Can you imagine buying a single family house in a major metropolitan area – one with 4 major professional sports teams, major international corporations, and plenty of entertainment – for under $10,000? Perhaps even well under that figure? No problem. There is one city that has well over 1,000 listings within that price range. Even more interesting, recently a few have sold for less than a premium cup of coffee – one dollar!
The city where you can charge your house on a credit card (remember to pay it off right away!), is Detroit, Michigan. The good old Motor City now presents some absolutely shocking prices for single family homes. Yes, we’re talking about $1 homes in Detroit.
This is something that has captured my attention. Personally, I am not a native of Detroit or of the state of Michigan; in fact, my direct experience with Motown is centered around the 3 months that I was there on a professional assignment in the 1990s. During that time, I discovered an intriguing story: a once great, formerly prosperous city that was synonymous with American manufacturing might, had declined to the point of being downtrodden, crime ridden, and – surprisingly – neighborhoods full of interesting homes with nice architectural details.
The city has clearly had its struggles. The decline of Detroit has been well documented, and the city has seen better days. The population has dropped from over 1.8 million in 1950, to under 1.0 million in the 2000 census. Some people believe this figure will be determined to be around 850,000 in the 2010 census count. City neighborhoods have been abandoned, and home values have plummeted. This problem is not completely unique to Detroit; while it might be the most publicized example, this general situation can be applied to other markets. Further
Here’s the question: While a tragic disappointment for many, does this real estate market offer opportunity for others?
Investors have been purchasing homes for a fraction of what they were worth at one time. There are plenty of articles and stories that you can find through a Google search that document this phenomenon. While plenty of people are moving out, there are people that are buying for investment purposes, and some that are buying simply to live at a very low cost of living. Some are urban “pioneers”, like artists, who see this as a unique opportunity.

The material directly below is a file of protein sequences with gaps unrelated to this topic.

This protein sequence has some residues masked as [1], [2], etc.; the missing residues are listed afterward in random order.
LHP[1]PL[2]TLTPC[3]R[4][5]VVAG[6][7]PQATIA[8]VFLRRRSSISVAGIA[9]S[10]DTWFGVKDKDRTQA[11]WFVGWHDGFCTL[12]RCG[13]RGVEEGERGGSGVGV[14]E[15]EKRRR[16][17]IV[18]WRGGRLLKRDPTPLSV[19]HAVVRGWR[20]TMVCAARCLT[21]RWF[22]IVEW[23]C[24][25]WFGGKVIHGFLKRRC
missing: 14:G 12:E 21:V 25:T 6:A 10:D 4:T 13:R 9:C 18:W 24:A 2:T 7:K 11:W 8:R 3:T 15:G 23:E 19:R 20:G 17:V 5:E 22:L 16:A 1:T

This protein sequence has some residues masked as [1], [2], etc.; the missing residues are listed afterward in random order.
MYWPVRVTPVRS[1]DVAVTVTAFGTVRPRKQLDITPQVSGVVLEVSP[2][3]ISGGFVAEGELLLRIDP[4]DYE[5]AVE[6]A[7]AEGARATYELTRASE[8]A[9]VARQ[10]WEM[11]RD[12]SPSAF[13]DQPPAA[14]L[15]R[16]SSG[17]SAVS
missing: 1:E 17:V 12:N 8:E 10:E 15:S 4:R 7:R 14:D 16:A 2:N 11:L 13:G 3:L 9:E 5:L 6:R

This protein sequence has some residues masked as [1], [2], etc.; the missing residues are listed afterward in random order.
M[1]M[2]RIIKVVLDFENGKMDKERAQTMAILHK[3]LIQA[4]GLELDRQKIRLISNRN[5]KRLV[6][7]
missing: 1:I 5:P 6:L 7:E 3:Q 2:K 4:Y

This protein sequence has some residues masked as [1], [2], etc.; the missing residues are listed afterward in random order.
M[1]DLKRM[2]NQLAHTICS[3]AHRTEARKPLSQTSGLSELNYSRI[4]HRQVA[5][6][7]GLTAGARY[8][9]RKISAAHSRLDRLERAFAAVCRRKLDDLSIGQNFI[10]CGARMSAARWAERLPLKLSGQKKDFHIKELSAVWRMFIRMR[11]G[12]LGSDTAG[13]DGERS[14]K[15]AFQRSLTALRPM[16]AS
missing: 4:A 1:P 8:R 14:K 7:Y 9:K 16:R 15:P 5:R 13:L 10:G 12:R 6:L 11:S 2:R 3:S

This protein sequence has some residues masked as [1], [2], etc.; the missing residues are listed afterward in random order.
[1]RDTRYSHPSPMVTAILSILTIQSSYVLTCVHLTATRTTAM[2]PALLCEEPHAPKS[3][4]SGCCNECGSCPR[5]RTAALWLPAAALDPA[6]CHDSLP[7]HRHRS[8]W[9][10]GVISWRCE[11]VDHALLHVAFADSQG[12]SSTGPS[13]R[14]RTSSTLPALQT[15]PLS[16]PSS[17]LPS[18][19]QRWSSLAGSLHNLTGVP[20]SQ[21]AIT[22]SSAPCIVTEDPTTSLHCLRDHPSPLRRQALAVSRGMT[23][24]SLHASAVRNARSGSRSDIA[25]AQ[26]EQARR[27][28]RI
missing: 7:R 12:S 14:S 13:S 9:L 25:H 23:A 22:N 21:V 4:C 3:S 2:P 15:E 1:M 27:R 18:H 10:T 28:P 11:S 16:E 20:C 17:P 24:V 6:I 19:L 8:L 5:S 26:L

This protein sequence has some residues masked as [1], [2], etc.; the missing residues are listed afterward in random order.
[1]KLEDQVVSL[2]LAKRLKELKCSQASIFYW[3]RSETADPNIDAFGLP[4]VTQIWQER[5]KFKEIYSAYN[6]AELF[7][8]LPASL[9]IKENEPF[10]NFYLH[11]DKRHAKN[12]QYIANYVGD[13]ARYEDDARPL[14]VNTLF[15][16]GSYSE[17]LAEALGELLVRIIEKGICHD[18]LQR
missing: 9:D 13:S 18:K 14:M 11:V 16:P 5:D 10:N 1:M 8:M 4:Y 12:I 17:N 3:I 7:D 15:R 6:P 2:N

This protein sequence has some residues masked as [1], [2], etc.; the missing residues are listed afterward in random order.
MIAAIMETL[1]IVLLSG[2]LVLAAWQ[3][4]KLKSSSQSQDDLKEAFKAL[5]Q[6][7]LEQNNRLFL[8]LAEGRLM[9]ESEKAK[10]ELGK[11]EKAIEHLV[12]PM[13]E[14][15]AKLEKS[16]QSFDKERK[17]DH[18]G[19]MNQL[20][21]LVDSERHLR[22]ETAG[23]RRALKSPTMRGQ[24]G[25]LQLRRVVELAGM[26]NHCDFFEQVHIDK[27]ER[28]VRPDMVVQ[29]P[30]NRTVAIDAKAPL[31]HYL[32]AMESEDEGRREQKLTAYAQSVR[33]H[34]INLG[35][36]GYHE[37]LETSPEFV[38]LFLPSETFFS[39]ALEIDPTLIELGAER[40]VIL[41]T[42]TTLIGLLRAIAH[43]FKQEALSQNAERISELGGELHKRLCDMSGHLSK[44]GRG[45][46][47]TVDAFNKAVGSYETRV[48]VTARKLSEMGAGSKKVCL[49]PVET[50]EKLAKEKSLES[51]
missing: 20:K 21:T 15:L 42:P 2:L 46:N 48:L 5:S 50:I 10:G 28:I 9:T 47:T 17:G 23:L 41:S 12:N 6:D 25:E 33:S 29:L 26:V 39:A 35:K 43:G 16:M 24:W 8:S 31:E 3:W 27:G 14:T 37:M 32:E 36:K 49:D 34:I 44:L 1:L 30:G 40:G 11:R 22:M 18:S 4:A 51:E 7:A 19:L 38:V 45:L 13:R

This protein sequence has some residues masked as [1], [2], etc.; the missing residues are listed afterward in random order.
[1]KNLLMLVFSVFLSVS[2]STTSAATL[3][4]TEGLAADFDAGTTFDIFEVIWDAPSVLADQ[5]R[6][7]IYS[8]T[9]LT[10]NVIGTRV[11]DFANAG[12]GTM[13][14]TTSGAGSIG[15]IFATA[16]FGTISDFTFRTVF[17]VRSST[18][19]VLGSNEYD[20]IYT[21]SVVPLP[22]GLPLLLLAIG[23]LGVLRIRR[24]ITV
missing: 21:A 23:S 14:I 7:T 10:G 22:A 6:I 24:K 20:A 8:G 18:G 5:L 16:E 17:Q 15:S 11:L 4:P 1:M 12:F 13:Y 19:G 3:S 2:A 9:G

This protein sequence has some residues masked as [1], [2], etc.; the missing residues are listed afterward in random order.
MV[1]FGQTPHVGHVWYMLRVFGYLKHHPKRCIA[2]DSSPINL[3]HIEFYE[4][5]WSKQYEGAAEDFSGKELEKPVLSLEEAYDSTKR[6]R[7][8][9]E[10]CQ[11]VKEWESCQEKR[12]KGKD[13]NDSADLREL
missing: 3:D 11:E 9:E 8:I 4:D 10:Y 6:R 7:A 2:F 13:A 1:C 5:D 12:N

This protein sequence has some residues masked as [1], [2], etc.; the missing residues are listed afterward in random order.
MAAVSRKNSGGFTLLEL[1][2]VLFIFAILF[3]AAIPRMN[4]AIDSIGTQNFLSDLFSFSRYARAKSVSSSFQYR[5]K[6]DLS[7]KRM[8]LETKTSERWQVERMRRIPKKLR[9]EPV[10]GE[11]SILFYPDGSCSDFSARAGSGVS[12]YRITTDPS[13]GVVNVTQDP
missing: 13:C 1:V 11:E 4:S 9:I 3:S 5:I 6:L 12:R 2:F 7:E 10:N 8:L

It is an interesting proposition. I have the following questions, after researching this situation:
1. What are the chances of any kind of stability coming to that metropolitan area, in light of its dependence on one industry, whose companies are struggling?
2. What will transpire with the city’s possible agenda of “shrinking”, to reduce the populated footprint in an effort to cut public service costs?
3. What are the possibilities of the area seeing an influx of new residents from elsewhere – say, immigrants – who could take advantage of the existing housing stock in the city?
4. What are the costs and risks associated with renting a home in such an area?
5. How can an out of town investor safely and profitably purchase and subsequently rent homes there?
6. Ultimately, is the real estate market there headed down even further? In other words, is the situation there so bad that these potential investments are fool’s gold?
While Detroit’s situation has some unique elements to it, there are other markets in the US that have seen precipitous drops in recent years – Phoenix, Las Vegas, Miami to name a few. These markets present opportunities with their own set of questions.
What do you think about the viability and potential of investing in a city like Detroit, which has been devastated by economic trends? What about the potential of the warm-weather markets that were hit very hard by the real estate downturn?